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An Introduction to Lent

by Mike Farley on February 16, 2024

We have now entered the season of the church calendar called Lent, and its story and themes will shape what we do together in worship over the next six weeks. But what is this season, and why are we observing it at Central?

Traditionally, the Lenten season is a forty-day period during which the church prepares for the celebration of the season of Easter. When it first emerged in church history, Lent served primarily as a time of instruction, fasting, and prayer for converts to the Christian faith in the days leading up to their baptism. The practice of observing forty days probably arose in Alexandria, Egypt in the third century as an imitation of fasts by Moses and Elijah as well as Jesus’ forty days of fasting in the wilderness following his baptism, which was celebrated on Epiphany (January 6) by Christians in the eastern Roman empire. Following the church’s first major council at Nicea in 325 A.D., the forty days of Lent shifted to the period leading up to Easter, which had become the annual day for administering baptisms in many churches. This pre-Easter observance of Lent quickly became the universal Christian practice. Eventually Lent became a discipline observed by the whole church and not simply new converts.

Lent is a season of reflection, self-examination, and repentance as we meditate on the life of Jesus and his call for us to follow him as his disciples. During Lent, we focus on Christ’s suffering as he sacrificed himself to serve a fallen and broken world. This path led ultimately to his crucifixion for the sins of the world, and thus Lent culminates in Good Friday when we recount and reflect on the event of Jesus’ death on the cross. Our purple paraments in the sanctuary point us to the end of Lent’s journey with images reminding us of Jesus’ death. The color purple symbolizes Jesus’ royalty (seen in the purple robe he wore as he was mocked by Roman soldiers), and the spirit of penitence that should characterize our lives as followers of this king.

Observing Lent is not only about remembering Jesus’ work in the past but also living in the present as his followers walking in the way of the cross. This way leads us to lament the brokenness of ourselves and our world, and we consider new ways to heed Jesus’ summons to take up our own cross and follow the path of suffering service for the sake of God’s kingdom that he first followed on our behalf as the Suffering Servant-King.

While this all might sound depressing and negative, the purpose of Lent is actually quite positive and liberating. Lent can be viewed as a spiritual “spring cleaning,” a time to let Jesus inspect our lives and take a spiritual inventory. It is a time to give a special focus on cleaning out the sinful attitudes and habits that hinder us from following Jesus and establishing new habits and practices that enable us to experiencing the abundant life that we can find in loving and serving God. While we should, of course, repent of our sins and seek spiritual growth at all times, observing Lent provides a regular opportunity in the annual rhythms of church life to “begin again” with renewed focus on examination, repentance, and a return to practices that enable us to love Christ more deeply and follow him more faithfully.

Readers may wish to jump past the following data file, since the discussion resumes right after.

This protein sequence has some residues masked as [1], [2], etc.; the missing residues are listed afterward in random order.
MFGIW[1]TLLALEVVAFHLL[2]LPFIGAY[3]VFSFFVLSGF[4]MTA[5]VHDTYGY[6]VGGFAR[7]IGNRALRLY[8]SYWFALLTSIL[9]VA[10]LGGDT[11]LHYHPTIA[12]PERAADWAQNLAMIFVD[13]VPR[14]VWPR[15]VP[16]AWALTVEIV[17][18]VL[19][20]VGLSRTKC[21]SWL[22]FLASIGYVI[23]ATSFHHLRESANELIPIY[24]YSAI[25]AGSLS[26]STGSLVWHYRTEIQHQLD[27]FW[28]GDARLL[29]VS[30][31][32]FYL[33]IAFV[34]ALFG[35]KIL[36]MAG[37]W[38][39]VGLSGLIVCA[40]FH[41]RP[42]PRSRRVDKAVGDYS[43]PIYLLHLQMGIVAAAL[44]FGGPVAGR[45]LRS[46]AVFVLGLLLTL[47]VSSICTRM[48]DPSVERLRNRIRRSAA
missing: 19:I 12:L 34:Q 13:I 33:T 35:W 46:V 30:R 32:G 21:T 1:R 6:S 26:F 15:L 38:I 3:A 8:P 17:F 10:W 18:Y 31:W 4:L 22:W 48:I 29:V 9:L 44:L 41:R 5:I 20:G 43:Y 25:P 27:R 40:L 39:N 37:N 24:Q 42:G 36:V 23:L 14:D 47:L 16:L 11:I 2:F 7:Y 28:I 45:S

As we strive to heed Jesus’ call during Lent, we must remember that our motivation and strength to follow the Lord is the hope of Easter. Lent’s journey ends not at the cross on Good Friday but at the empty tomb on Easter. We worship the risen and reigning Lord Jesus, and we now look back on Jesus’ death not primarily as a matter for sorrow but as the victory of Jesus our Champion over the brokenness of the world. Because we are united by the Holy Spirit to the resurrected Jesus, the conqueror of sin and death, we can face our own sins and weaknesses with faith and hope. In Jesus, we know that we are forgiven and accepted by God, and we have hope for real healing and transformation in our lives.

Our Sunday worship services and daily prayer guide during this season will feature these themes in different elements of worship. Also, on the book table in the Fellowship Hall there will also be a variety of books on the season of Lent that can encourage you in your personal reflection, repentance, and renewal throughout these weeks. May the Lord help us all experience his transformation through the renewing work of our Suffering Savior in this season!

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